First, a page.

- The Washington Times - Tuesday, August 18, 2009

CHASKA, Minn.

The debate over whether the 91st PGA Championship was defined by Tiger’s first serious major falter or Y.E. Yang’s heroics likely will linger until the game’s greats jack it up next April at Augusta National.

Let’s get one thing straight: Tiger Woods did not choke.

Woods blamed his putting for Sunday’s stumble, and that certainly sealed his fate. Woods singed more lips than Tabasco over the weekend at Hazeltine. It marked the third time this year that his blade betrayed him in a major (the Masters and U.S. Open), a cruel twist of irony for arguably the greatest putter in history.

Sometimes good putts don’t drop, but that doesn’t explain Tiger’s suspect weekend strategy as a front-runner. Tiger’s conservative game plan, not his putter, was at fault for his first blown save.

Woods stated Thursday that his present incarnation was superior to Tiger circa 2000. Umm, maybe on an average day but definitely not when Tiger 2000 was at his best. The modern Tiger is unquestionably more efficient, but Tiger 2000 was routinely spectacular. Tiger 2000 wouldn’t have “dumped it in the middle of the green and two-putted” on Saturday. Tiger 2000 would have stepped onto the tee with a four-shot lead and attacked the susceptible layout. The present Tiger just wants to win; Tiger 2000 wanted to win by double digits.

“One of the reasons why I changed my game with Hank [Haney] is to be more consistent in the big events,” said Woods, explaining his switch to a more conservative swing and approach in 2004. “My career has certainly been much more consistent over the last five years. I’ve finished higher in major championships if I don’t win. And I give myself a lot more chances.”

It’s impossible to argue with the results. Tiger 2000 had a different gear, occasionally playing the kind of record-breaking, field-humbling golf never seen before and unlikely to be seen again. But the more conservative Woods of the last five seasons has posted a higher percentage of wins, top-fives and top-10s in majors than his 1997-2004 predecessor.

Now to Yang, who deserves serious kudos after wrenching the Wanamaker Trophy from golf’s iron fist in the finale. Woods didn’t give the PGA away; Yang took it with the two best shots of the day (eagle on 14 and approach on 18) and posting a Sunday-low score of 70 from the intense pressure of the final pairing.

In snapping Tiger’s streak of perfection from the 54-hole major pole, Yang KO’d golf’s Marciano, accomplishing what none of Tiger’s litany of overindulged, underachieving “elite” foils have managed.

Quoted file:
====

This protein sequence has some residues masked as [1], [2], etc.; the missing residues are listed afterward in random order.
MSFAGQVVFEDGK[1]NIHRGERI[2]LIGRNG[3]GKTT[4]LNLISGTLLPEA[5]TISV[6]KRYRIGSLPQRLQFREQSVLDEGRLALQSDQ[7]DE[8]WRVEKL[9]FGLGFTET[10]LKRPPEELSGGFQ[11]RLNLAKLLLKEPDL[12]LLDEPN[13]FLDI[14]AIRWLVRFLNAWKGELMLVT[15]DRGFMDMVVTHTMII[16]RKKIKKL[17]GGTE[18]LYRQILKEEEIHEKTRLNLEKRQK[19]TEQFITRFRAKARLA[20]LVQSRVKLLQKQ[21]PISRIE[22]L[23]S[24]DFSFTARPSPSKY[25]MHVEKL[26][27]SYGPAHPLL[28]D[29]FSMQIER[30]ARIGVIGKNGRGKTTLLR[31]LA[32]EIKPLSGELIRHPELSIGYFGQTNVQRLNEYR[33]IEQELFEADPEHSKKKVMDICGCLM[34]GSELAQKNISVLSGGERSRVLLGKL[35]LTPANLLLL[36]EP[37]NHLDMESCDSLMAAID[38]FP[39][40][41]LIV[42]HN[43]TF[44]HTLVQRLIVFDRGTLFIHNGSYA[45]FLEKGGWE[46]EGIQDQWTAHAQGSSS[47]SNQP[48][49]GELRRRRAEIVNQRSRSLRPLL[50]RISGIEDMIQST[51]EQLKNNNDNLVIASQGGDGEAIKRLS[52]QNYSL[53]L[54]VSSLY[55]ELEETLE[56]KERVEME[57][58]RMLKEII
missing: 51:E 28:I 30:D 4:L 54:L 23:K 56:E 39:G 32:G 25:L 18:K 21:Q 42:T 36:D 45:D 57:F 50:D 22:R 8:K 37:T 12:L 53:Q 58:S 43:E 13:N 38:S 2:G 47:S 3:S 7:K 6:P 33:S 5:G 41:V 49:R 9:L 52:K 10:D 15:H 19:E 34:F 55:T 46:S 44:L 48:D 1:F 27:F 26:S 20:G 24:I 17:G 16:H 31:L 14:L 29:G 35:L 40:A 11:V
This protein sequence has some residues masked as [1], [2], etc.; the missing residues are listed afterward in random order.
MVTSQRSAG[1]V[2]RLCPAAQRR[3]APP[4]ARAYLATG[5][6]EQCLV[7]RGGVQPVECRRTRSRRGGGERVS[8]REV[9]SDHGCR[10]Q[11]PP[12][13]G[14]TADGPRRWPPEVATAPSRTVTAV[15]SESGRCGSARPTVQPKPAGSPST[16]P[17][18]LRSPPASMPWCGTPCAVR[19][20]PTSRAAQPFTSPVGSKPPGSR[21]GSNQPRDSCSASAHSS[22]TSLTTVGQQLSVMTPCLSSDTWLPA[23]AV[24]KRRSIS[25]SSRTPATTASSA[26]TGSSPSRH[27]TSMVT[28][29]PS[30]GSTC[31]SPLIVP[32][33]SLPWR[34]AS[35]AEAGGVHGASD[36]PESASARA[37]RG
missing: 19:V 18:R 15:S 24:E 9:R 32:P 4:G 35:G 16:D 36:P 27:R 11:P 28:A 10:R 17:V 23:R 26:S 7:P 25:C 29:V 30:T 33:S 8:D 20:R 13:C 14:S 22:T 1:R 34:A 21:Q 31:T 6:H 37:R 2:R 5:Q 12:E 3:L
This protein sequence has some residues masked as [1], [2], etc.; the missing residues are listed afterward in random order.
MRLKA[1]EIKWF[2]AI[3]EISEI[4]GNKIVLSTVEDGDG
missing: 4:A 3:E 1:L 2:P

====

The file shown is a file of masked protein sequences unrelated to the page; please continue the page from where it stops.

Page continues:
And as the first Asian-born major winner in the men’s game, Yang sits atop a marketing missile. But he likely isn’t a budding superstar, not at 37 with one shot in his arsenal (a sturdy fade) and a modest resume of previous accomplishments. Most signs indicate Yang is a one-hit wonder with a shocking career resemblance to Todd Hamilton.

The Texan was the last Japanese Tour refugee to show up on the PGA Tour later in his career bearing a bag full of hybrids, record an early season breakout victory at the Honda Classic and then take down an immortal in a major. Hamilton was 38 when he shocked Ernie Els and Phil Mickelson at the 2004 British Open.

There were rumors of a Hamilton sighting at the Masters earlier this year, but he essentially wandered into the gloaming at Troon in 2004 never to be seen again. Hopefully, Yang won’t vanish quite so quickly.

Finally, Hazeltine marked the official passing of the nascent Woods/Padraig Harrington rivalry. The Dubliner had everyone fooled with his work ethic, recent major record and bold words. But if you’re a three-time major winner and a man who professes to cherish swapping shots with Woods in the Slam crucible, you don’t make quintuple bogey in the middle of the Sunday Slam mix… ever.

That’s not rival material; it’s gag-reel material. Do you think Lee Trevino or Johnny Miller or Gary Player or Tom Watson ever drowned two Titleists on the same hole while tangling with Jack Nicklaus on a major Sunday?

After striking his teeshot on the par 3 into the water, Harrington proceeded to hit possibly the worst shot by any near-leader in a major. Only 80 yards from the green in the drop area, Harrington double-crossed a flip wedge so severely that his playing partner (Henrik Stenson), positioned some 35 yards left of the pin above the bunkers, had to dive out of the way to avoid being hit. You see the occasional shank on tour but lateral left?

Put an asterisk back in front of Harrington’s three majors; all three came with either Woods on the sidelines or as gifts from Sergio Garcia or both (2008 PGA). After this, he may never be seen in the same light.

That’s the exit theme from Hazeltine. From Tiger’s aura as an infallible front-runner to Harrington’s reputation to Asia’s admittance into the major fraternity, some things about the game will never be quite the same after the 91st PGA Championship.

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